The Post and Others: Rash on Rush
You are a prominent sports columnist. You cover the Super Bowl, the World Series, the Olympics. You mingle with world-class athletes. You are the envy of millions. Even so, once in a while you hanker to forsake fun and games in favor of Something Important. You dream of being...a liberal pundit, holding forth on the serious issues of our time.
If so, the efforts of radio talkmeister and pigskin buff Rush Limbaugh to join the "Monday Night Football" broadcast team have been manna for you. When you deal with this topic, your fantasy is realized, as you bash one of America's leading conservatives from the comfort of your sports bailiwick.
This temptation appears to have been especially strong inside the Beltway, with all three of the Washington Post's regular sports columnists opining on the Limbaugh/ "MNF" story. First was Thomas Boswell, who on May 24 wrote, "This week, our trend toward the celebrity-as-universal-expert may have reached a comic peak. ABC thinks maybe Rush Limbaugh can become the next Howard Cosell." Limbaugh, Boswell sneered verbally, "appeals to the right demographic: divorced, couch-potato, gun-worshiping, angry white guys. Sorry, I mean patriotic American males ages 25 to 34."
All that was just the buildup to Boswell's big cheap-shot finish: "Could [ESPN's baseball coverage] use another voice in the booth? If Al Michaels gets Rush Limbaugh, maybe, someday, Jon Miller could be lucky enough to team up with John Rocker."
Two days later, the Post's other sports columnists, Tony Kornheiser and Michael Wilbon, took part in a chat on the paper's web site. After someone wondered how Limbaugh might fare on "MNF," Kornheiser - who noted that he "do[esn't] share [Limbaugh's] politics even slightly" - nonetheless defended him: "I think Rush is a terrific broadcaster and I suspect he could be terrific on 'Monday Night Football.' He certainly knows sports."
But Wilbon, who is black, not only refused to separate politics from sports, but also flat-out slimed Rush: "If...Limbaugh is put in that booth, I will NOT listen to the broadcast. His views on people like me are well documented and I would find it insulting and hypocritical to watch him do the broadcast."
I don't know what documentation Wilbon has in mind. Perhaps he should chat with his black Post columnist colleague William Raspberry, who several years ago penned a piece slashing Limbaugh to ribbons, then issued a follow-up apology in which he admitted that at the time he wrote the first column, he'd barely listened to Rush, and that once he did so at greater length, found out what he'd heard about him from friends - that Limbaugh was a bigot - wasn't true.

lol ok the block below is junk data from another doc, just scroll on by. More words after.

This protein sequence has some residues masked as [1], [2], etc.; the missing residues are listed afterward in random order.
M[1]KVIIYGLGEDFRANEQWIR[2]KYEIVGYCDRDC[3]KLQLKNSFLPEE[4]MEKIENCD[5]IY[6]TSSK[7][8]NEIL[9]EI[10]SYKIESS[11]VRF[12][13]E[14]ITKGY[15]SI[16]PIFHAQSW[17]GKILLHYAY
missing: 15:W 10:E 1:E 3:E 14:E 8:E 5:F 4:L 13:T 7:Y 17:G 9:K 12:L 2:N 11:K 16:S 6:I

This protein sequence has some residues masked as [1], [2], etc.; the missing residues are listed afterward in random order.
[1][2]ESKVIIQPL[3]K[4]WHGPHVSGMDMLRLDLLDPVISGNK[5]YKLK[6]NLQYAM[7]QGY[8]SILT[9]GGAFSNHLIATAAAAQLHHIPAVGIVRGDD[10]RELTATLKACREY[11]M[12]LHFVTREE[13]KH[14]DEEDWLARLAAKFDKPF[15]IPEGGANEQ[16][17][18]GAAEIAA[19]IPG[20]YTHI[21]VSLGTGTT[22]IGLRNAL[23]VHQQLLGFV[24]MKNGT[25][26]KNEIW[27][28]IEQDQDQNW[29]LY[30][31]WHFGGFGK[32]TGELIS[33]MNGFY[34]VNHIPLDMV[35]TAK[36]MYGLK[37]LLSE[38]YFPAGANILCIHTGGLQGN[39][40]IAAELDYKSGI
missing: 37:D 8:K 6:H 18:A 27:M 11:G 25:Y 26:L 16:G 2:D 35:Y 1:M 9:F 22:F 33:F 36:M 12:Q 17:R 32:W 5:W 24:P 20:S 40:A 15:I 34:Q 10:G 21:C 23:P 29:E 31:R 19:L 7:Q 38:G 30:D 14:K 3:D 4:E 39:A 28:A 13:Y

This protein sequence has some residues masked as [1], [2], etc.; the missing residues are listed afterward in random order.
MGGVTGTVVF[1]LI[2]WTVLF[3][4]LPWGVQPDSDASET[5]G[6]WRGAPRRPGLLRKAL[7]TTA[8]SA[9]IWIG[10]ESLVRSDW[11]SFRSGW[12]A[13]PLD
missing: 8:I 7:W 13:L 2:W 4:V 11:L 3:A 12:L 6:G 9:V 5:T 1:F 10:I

OK, so you think that the Post is a bastion of East Coast, elitist liberalism, and that surely columnists elsewhere have treated Limbaugh more fairly. Don't be so sure.
In America's heartland, Michael Bauman of the Milwaukee Journal Sentinel has suggested, "ABC might go for Limbaugh because Joseph Goebbels is not available...Limbaugh's work is...driven by the notion that rich people are better than the rest of us and thus deserve even more than they already have."
It turns out that grossly over-the-top anti-Limbaugh rhetoric isn't limited to the U.S.; Montreal Gazette columnist Jack Todd called Rush a "fascist pig." It isn't even limited to North America; Lawrence Donegan, a U.S.-based sports correspondent for the Edinburgh paper the Scotsman, "informed" his readers that "close followers of loony right-wing politics may know who Limbaugh is...but, for those who do not...Limbaugh loves guns, almost as much as he hates anyone slightly to the left of Genghis Khan."
To her credit, iconoclastic liberal Camille Paglia is on Rush's side, writing in Salon that Limbaugh "knows his stuff and in fact has a sharper command of hard-nosed sports strategy than did the often annoyingly self-intrusive Howard Cosell."
Since we're now back to Cosell, consider how political he was. He was as outspoken a liberal as Limbaugh is a conservative. Cosell publicly contemplated running for the U.S. Senate seat from New York then held by conservative Republican James Buckley and now sought by Hillary Clinton; Rush has no political aspirations.
As for Limbaugh's inexperience in sports broadcasting, consider John Roberts of CBS News. In the '80s, Roberts was a music-video jock for a Toronto station. Now he's widely seen as Dan Rather's likely successor. (If that happens, does that mean Martha Quinn will take over for Peter Jennings?) And they say Limbaugh, a national media figure for over a decade and a man of undeniable intellectual dexterity, is underqualified for "Monday Night Football"?
I can't be certain that Limbaugh is the most qualified broadcaster for the "MNF" gig. I am certain he doesn't deserve the ad hominem attacks he's received from Boswell, Wilbon, and the rest.